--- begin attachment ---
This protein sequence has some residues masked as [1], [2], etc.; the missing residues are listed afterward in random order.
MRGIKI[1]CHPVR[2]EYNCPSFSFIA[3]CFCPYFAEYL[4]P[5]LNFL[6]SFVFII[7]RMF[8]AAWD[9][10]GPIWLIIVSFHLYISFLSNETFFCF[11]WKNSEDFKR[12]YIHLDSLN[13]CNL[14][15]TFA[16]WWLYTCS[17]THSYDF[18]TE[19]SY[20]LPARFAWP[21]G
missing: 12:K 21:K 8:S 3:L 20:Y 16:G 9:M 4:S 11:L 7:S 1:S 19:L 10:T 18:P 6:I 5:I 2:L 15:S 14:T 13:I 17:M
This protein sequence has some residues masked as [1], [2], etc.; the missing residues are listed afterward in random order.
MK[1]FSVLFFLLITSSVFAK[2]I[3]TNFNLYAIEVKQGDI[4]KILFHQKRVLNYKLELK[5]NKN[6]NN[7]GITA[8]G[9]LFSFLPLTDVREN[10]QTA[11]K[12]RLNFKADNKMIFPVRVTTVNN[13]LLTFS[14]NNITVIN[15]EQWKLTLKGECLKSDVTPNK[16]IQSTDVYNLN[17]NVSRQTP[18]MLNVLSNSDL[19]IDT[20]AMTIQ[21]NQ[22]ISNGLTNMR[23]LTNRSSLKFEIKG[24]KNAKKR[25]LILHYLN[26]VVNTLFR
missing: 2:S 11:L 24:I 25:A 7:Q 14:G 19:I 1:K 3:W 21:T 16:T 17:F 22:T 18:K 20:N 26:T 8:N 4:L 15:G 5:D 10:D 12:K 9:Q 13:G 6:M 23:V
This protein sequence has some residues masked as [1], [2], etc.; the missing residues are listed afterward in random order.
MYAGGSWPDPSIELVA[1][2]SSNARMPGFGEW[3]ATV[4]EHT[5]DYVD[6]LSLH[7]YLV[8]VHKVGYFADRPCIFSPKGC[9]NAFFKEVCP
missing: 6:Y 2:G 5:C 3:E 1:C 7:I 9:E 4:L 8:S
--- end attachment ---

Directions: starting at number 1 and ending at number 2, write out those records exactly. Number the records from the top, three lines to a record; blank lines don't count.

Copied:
This protein sequence has some residues masked as [1], [2], etc.; the missing residues are listed afterward in random order.
MRGIKI[1]CHPVR[2]EYNCPSFSFIA[3]CFCPYFAEYL[4]P[5]LNFL[6]SFVFII[7]RMF[8]AAWD[9][10]GPIWLIIVSFHLYISFLSNETFFCF[11]WKNSEDFKR[12]YIHLDSLN[13]CNL[14][15]TFA[16]WWLYTCS[17]THSYDF[18]TE[19]SY[20]LPARFAWP[21]G
missing: 12:K 21:K 8:S 3:L 20:Y 16:G 9:M 4:S 11:L 7:S 1:S 19:L 10:T 18:P 6:I 5:I 2:L 15:S 14:T 13:I 17:M
This protein sequence has some residues masked as [1], [2], etc.; the missing residues are listed afterward in random order.
MK[1]FSVLFFLLITSSVFAK[2]I[3]TNFNLYAIEVKQGDI[4]KILFHQKRVLNYKLELK[5]NKN[6]NN[7]GITA[8]G[9]LFSFLPLTDVREN[10]QTA[11]K[12]RLNFKADNKMIFPVRVTTVNN[13]LLTFS[14]NNITVIN[15]EQWKLTLKGECLKSDVTPNK[16]IQSTDVYNLN[17]NVSRQTP[18]MLNVLSNSDL[19]IDT[20]AMTIQ[21]NQ[22]ISNGLTNMR[23]LTNRSSLKFEIKG[24]KNAKKR[25]LILHYLN[26]VVNTLFR
missing: 2:S 11:L 24:I 25:A 7:Q 14:G 19:I 1:K 3:W 21:T 16:T 17:F 22:T 18:K 20:N 26:T 8:N 4:L 15:G 5:D 10:D 12:K 9:Q 13:G 6:M 23:V